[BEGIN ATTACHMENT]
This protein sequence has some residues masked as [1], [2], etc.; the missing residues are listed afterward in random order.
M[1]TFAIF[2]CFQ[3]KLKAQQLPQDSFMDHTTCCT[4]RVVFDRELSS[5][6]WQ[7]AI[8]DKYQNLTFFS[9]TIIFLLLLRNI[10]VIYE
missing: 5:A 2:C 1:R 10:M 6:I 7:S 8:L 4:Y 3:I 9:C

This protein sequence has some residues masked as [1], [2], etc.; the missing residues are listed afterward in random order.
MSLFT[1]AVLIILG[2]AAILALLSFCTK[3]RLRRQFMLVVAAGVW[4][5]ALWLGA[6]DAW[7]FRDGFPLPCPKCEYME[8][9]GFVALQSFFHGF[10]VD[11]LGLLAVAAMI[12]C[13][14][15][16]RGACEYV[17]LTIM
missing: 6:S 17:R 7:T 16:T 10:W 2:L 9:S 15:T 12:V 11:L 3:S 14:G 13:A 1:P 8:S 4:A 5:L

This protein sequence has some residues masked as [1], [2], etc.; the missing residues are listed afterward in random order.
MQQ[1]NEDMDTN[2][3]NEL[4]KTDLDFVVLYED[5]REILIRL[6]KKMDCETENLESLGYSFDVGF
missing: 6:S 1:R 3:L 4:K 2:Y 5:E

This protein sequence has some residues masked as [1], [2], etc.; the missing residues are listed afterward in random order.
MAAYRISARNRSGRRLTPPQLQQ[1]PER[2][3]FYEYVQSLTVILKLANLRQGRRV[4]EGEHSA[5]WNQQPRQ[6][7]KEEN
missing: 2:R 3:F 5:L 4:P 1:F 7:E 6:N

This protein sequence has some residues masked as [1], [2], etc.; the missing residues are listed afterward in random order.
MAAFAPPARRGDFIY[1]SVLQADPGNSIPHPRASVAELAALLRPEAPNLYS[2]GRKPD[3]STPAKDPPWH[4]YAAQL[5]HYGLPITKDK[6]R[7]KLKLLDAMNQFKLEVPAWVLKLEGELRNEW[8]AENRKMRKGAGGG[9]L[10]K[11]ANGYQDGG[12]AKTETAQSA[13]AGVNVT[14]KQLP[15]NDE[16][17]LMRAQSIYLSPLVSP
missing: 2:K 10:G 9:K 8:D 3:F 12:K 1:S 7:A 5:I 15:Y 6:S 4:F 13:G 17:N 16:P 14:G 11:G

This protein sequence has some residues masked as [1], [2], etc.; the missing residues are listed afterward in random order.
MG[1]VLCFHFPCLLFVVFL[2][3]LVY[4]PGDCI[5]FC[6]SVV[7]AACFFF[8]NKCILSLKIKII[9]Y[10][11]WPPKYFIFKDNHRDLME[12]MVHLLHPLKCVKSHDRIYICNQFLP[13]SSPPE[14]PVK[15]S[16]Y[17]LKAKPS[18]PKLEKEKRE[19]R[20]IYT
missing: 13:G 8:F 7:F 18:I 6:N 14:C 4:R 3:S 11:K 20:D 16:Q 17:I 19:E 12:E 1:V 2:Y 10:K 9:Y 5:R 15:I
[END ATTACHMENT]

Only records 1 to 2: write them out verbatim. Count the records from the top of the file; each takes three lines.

This protein sequence has some residues masked as [1], [2], etc.; the missing residues are listed afterward in random order.
M[1]TFAIF[2]CFQ[3]KLKAQQLPQDSFMDHTTCCT[4]RVVFDRELSS[5][6]WQ[7]AI[8]DKYQNLTFFS[9]TIIFLLLLRNI[10]VIYE
missing: 5:A 2:C 1:R 10:M 6:I 7:S 8:L 4:Y 3:I 9:C

This protein sequence has some residues masked as [1], [2], etc.; the missing residues are listed afterward in random order.
MSLFT[1]AVLIILG[2]AAILALLSFCTK[3]RLRRQFMLVVAAGVW[4][5]ALWLGA[6]DAW[7]FRDGFPLPCPKCEYME[8][9]GFVALQSFFHGF[10]VD[11]LGLLAVAAMI[12]C[13][14][15][16]RGACEYV[17]LTIM
missing: 6:S 17:R 7:T 16:T 10:W 2:L 9:S 15:T 12:V 11:L 3:S 14:G 13:A 1:P 8:S 4:A 5:L